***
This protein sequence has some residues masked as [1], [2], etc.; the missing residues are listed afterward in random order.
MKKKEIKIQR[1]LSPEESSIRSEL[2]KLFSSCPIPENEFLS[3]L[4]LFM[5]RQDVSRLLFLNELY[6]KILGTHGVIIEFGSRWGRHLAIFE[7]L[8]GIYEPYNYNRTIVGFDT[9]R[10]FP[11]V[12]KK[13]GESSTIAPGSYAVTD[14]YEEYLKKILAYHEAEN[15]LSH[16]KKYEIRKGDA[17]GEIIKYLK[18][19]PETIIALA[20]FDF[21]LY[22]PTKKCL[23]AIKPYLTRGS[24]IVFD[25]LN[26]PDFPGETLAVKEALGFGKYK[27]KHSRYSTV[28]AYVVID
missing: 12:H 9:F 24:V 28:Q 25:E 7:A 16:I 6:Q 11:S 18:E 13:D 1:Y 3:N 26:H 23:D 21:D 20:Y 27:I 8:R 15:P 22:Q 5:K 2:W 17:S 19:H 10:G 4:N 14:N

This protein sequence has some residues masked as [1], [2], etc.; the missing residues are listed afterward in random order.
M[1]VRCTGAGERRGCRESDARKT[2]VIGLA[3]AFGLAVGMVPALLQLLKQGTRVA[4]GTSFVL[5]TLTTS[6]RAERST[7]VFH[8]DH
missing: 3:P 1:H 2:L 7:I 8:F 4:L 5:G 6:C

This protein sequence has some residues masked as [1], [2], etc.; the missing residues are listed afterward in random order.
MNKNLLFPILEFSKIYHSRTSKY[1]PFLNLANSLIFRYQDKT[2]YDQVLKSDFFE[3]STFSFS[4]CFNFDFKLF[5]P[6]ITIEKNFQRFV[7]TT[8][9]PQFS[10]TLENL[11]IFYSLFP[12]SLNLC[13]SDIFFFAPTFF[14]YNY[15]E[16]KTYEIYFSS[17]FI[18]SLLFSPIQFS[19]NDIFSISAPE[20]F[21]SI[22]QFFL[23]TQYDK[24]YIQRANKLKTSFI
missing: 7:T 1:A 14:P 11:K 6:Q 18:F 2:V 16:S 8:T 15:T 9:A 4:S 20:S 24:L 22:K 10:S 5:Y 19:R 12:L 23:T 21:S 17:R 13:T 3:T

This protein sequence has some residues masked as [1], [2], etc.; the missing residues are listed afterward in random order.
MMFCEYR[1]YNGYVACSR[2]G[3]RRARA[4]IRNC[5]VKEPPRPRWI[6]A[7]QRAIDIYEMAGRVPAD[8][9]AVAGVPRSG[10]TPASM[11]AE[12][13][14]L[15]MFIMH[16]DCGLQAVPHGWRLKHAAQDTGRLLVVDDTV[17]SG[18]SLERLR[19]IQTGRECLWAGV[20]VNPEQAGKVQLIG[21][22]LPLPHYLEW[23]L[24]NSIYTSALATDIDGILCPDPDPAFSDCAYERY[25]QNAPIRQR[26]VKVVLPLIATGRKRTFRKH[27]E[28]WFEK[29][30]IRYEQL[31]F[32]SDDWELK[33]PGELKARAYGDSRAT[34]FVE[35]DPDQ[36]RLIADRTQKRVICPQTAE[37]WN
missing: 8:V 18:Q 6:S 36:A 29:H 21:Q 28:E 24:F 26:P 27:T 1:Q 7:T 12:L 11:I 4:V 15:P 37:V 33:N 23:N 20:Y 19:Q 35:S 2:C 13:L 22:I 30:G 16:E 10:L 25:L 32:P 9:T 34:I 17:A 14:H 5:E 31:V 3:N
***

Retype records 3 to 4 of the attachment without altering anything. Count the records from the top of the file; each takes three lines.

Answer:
This protein sequence has some residues masked as [1], [2], etc.; the missing residues are listed afterward in random order.
MNKNLLFPILEFSKIYHSRTSKY[1]PFLNLANSLIFRYQDKT[2]YDQVLKSDFFE[3]STFSFS[4]CFNFDFKLF[5]P[6]ITIEKNFQRFV[7]TT[8][9]PQFS[10]TLENL[11]IFYSLFP[12]SLNLC[13]SDIFFFAPTFF[14]YNY[15]E[16]KTYEIYFSS[17]FI[18]SLLFSPIQFS[19]NDIFSISAPE[20]F[21]SI[22]QFFL[23]TQYDK[24]YIQRANKLKTSFI
missing: 7:T 1:A 14:P 11:K 6:Q 18:F 2:V 16:S 8:T 15:T 9:A 4:S 20:S 24:L 22:K 10:S 5:Y 19:R 12:L 23:T 21:S 17:R 13:T 3:T

This protein sequence has some residues masked as [1], [2], etc.; the missing residues are listed afterward in random order.
MMFCEYR[1]YNGYVACSR[2]G[3]RRARA[4]IRNC[5]VKEPPRPRWI[6]A[7]QRAIDIYEMAGRVPAD[8][9]AVAGVPRSG[10]TPASM[11]AE[12][13][14]L[15]MFIMH[16]DCGLQAVPHGWRLKHAAQDTGRLLVVDDTV[17]SG[18]SLERLR[19]IQTGRECLWAGV[20]VNPEQAGKVQLIG[21][22]LPLPHYLEW[23]L[24]NSIYTSALATDIDGILCPDPDPAFSDCAYERY[25]QNAPIRQR[26]VKVVLPLIATGRKRTFRKH[27]E[28]WFEK[29][30]IRYEQL[31]F[32]SDDWELK[33]PGELKARAYGDSRAT[34]FVE[35]DPDQ[36]RLIADRTQKRVICPQTAE[37]WN
missing: 8:V 18:Q 6:S 36:A 29:H 21:Q 28:E 24:F 26:P 27:T 1:Q 7:T 12:L 11:I 4:V 15:P 37:V 33:N 23:N 20:Y 19:Q 35:S 2:C 13:L 22:I 30:G 16:E 10:L 25:L 32:P 9:T 34:I 17:A 14:H 5:E 31:V 3:N